The Company’s Chief Ocean Scientist provides consulting services to the Company through Ocean Renaissance LLC (“Ocean Renaissance”) where he is a principal. Consulting services during the three months ended March 31, 2024 amounted to $50 thousand (2023: $94 thousand), out of which $23 thousand (2023: $42 thousand:), is disclosed as exploration labor within exploration and evaluation expenses (Note 8) and $27 thousand is disclosed as general and administrative expenses (2023: $52 thousand). As at March 31, 2024, the amount payable to Ocean Renaissance was $25 thousand (December 31, 2023- $25 thousand).

On January 30, 2024, as part of the Registered Direct Offering (Note 9), the Company received the remaining committed funding of $9 million from ERAS Capital LLC, the investment fund of one of the Company’s Directors.

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TMC the metals company Inc.

Notes to Condensed Consolidated Financial Statements

(in thousands of US Dollars, except share and per share amounts and unless otherwise stated)

(Unaudited)

On March 22, 2024, the Company entered into an Unsecured Credit Facility (the “2024 Credit Facility”) with Gerard Barron, the Company’s Chief Executive Officer and Chairman, and ERAS Capital LLC, the family fund of one of the Company’s director, (collectively, the “2024 Lenders”), pursuant to which, the Company may borrow from the 2024 Lenders up to $20,000,000 in the aggregate ( $10,000,000 from each of the 2024 Lenders), from time to time, subject to certain conditions. All amounts drawn under the 2024 Credit Facility will bear interest at the 6-month Secured Overnight Funding Rate (SOFR), 180-day average plus 4.0% per annum payable in cash semi - annually (or plus 5% if paid - in - kind at maturity, at our election) on the first business day of each of June and January. The Company will pay an underutilization fee equal to 4.0% per annum payable semi-annually for any amounts that remain undrawn under the 2024 Credit Facility. The Company has the right to pre-pay the entire amount outstanding under the 2024 Credit Facility at any time, before the 2024 Credit Facility’s maturity of September 22, 2025. The 2024 Credit Facility also contains customary events of default. The 2024 Credit Facility will terminate automatically if the Company or any of its subsidiaries raise at least $50,000,000 in the aggregate (i) through the issuance of any of the Company’s or its subsidiaries’ debt or equity securities, or (ii) in prepayments under an off-take agreement or similar commercial agreement. During the three months ended March 31, 2024, the Company had not drawn any amount from the 2024 Credit Facility and had incurred $22 thousand as underutilization fees, which would be payable only in the event the 2024 Credit Facility is not drawn down upon at the time such fees are payable. As of May 13, 2024, the Company drew $2.9 million from the 2024 Credit Facility.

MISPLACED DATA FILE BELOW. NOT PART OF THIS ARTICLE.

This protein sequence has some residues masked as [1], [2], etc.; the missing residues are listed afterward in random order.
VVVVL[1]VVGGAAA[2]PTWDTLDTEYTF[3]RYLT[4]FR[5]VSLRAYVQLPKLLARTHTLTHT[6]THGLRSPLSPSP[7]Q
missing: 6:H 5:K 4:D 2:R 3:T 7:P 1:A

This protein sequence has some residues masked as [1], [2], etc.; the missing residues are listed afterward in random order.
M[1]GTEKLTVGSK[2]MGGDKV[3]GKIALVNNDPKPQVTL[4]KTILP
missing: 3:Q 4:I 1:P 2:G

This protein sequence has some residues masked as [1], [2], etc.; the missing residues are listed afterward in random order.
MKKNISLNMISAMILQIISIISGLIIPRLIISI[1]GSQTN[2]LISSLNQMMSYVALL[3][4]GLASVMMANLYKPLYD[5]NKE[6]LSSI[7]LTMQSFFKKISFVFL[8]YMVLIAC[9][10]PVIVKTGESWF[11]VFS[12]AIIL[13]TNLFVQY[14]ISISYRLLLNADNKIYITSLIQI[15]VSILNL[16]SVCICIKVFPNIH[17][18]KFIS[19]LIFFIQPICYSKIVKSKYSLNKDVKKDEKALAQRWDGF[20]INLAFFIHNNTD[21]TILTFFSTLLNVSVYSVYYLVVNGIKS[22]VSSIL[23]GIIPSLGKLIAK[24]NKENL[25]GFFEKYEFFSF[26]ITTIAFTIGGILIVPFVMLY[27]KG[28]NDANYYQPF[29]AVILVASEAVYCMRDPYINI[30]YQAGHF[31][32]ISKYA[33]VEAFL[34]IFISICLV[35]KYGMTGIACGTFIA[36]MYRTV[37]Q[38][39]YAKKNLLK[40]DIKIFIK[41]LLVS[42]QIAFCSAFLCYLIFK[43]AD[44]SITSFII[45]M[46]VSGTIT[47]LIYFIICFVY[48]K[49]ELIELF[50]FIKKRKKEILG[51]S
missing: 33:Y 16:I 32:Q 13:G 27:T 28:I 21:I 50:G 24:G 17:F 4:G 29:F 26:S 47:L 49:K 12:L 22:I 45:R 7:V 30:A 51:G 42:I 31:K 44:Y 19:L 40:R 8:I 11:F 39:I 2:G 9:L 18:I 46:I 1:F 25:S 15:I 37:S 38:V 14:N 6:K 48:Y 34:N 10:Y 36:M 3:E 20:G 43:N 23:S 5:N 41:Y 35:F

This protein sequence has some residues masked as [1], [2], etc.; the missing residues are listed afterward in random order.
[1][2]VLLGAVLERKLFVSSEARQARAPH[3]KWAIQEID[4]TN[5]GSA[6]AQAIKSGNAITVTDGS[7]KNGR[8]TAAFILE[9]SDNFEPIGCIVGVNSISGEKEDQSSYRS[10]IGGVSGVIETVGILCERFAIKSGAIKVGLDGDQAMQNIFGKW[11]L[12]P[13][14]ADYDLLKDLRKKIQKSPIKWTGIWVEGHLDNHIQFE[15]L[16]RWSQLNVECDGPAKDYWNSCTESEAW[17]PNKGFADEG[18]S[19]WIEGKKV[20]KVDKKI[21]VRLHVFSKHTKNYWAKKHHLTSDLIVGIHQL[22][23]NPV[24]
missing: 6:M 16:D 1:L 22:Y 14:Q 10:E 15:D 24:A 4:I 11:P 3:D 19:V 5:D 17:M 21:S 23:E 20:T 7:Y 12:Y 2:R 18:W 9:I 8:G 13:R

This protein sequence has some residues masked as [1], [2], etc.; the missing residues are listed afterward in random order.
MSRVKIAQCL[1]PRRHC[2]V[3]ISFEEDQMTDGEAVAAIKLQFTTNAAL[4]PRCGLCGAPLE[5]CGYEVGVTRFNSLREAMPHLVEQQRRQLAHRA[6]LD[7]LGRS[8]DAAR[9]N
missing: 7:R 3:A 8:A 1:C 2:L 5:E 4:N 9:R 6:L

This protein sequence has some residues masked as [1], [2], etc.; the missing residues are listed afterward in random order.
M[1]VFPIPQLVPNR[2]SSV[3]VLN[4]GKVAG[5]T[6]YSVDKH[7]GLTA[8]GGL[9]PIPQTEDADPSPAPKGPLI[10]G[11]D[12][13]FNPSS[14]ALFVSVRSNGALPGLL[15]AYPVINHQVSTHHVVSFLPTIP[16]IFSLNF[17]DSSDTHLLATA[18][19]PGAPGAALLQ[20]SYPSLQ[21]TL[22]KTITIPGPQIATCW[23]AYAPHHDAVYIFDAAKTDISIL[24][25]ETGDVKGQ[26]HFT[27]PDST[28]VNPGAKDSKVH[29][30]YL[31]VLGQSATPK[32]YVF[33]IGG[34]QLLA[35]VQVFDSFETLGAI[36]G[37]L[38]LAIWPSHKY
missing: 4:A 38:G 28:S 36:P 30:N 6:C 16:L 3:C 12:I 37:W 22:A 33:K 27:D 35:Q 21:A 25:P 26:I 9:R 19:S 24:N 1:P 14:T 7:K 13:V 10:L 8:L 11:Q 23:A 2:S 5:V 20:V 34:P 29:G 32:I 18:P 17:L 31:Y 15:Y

Apart from the above-mentioned transactions, the Company had transactions with Allseas which are detailed in Note 6.

14.Contingent Liabilities

Contingent Liability